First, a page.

After weeks of learning patience in God’s waiting room, the last few days have been a whirlwind of activity. Following our initial meeting with the KU Bone Morrow Transplant Team the search began for the all-important “perfect match,” the most critical factor for a successful transplant. Miraculously, out of the 120 million people in the worldwide donor database the one and only 100% match, and the doctors’ dream scenario, was a guy who lives just a few minutes from my house named Jack Epps. This news was a great blessing, but definitively refuted the theory I’ve occasionally floated that my brother was adopted. In all seriousness, we just praise God and smile as once again we see His providential hand. I am so thankful for my brother and his willingness to in his own words, “be the hero who saves your life.”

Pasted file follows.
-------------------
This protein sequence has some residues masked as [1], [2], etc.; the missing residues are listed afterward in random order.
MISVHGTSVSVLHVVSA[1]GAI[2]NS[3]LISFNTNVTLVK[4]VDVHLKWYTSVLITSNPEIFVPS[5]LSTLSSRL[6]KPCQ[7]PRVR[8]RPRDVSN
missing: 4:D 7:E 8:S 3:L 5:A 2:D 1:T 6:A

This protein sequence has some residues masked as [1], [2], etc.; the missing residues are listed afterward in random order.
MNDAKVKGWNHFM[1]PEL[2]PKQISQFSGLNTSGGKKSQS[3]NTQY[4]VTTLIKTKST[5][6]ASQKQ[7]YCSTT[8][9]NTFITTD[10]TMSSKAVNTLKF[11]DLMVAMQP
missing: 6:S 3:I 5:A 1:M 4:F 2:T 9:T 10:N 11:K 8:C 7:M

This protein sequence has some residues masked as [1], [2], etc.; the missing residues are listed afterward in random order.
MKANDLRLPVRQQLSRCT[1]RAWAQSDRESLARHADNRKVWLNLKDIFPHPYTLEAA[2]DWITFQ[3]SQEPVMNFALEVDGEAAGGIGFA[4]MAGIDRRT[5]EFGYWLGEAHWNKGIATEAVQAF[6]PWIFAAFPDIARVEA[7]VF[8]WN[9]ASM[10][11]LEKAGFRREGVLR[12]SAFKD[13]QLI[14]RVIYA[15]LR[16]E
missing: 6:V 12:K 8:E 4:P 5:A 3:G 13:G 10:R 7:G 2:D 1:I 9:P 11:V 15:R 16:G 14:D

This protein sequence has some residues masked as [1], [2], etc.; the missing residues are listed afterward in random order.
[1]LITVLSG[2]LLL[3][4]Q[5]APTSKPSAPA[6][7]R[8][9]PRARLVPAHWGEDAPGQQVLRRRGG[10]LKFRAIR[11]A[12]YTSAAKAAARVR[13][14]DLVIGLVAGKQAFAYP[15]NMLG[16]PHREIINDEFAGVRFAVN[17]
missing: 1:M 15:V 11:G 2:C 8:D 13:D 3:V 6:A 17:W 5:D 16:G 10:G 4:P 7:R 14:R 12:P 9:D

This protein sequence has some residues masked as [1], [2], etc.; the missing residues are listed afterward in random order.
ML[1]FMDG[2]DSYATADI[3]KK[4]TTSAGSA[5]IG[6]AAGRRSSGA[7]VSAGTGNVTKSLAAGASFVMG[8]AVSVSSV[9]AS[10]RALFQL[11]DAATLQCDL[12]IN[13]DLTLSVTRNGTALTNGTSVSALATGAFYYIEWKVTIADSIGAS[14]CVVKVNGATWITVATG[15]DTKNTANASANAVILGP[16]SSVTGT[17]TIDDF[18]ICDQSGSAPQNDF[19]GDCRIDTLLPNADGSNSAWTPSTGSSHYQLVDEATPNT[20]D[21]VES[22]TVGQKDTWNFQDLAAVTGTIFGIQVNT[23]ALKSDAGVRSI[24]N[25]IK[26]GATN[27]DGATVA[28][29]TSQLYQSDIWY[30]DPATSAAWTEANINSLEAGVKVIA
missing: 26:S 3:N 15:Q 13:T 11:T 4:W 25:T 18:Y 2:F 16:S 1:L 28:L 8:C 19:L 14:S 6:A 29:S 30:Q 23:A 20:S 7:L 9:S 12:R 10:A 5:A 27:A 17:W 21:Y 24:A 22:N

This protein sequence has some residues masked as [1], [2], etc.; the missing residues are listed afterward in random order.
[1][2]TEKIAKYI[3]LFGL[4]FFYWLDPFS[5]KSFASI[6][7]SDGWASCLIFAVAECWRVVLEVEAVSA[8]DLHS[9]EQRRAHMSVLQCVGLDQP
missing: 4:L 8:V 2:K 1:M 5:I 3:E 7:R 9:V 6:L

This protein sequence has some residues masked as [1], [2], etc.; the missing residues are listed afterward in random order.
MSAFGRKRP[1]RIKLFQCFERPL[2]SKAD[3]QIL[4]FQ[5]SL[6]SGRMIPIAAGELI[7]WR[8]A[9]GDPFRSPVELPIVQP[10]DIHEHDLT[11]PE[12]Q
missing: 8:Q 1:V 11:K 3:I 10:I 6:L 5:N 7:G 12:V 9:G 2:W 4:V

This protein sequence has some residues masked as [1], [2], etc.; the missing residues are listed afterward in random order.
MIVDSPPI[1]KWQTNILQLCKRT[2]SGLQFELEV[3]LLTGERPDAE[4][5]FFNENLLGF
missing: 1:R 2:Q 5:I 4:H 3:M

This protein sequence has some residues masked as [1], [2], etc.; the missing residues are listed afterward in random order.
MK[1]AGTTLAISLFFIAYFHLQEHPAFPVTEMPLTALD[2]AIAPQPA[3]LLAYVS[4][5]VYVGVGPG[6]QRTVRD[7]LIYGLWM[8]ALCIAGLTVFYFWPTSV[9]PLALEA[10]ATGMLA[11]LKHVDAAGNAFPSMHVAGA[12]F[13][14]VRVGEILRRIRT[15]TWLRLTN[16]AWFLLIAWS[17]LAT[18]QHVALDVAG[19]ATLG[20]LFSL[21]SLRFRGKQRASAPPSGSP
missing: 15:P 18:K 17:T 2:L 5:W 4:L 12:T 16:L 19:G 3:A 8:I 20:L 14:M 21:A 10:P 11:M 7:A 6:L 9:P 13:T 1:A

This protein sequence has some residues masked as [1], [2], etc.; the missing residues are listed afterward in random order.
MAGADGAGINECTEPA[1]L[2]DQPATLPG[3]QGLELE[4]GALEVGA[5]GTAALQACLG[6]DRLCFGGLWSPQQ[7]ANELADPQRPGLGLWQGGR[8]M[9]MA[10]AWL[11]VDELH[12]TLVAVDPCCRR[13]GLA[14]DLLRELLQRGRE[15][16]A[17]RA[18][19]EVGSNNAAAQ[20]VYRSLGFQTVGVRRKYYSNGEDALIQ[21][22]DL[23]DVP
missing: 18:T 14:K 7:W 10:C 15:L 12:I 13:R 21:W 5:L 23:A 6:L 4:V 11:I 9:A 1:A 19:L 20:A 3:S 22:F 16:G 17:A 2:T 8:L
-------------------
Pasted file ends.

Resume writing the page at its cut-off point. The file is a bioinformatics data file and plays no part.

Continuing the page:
Both Jack and I are now going through a flurry of consultations, tests, and procedures. On September 23, I am scheduled to enter the hospital and begin one week of chemotherapy designed to kill all my bone marrow. If all goes well, I will receive Jack’s stem cells on September 28. After the transplant, I will begin at least 100 days of isolation with at least two or three weeks in the hospital.
When I leave the hospital, as the doctors and new stem cells attempt to rebuild in me a new, healthy and hopefully cancer-free immune system, my wife, Shara will have a critical role as my primary caregiver. Last Friday, we were shocked to learn that Shara needs a hip replacement ASAP. But again with providential alacrity she has been scheduled for surgery on September 22, giving her 3 to 4 weeks to rehab before I come home from the hospital to begin my recovery.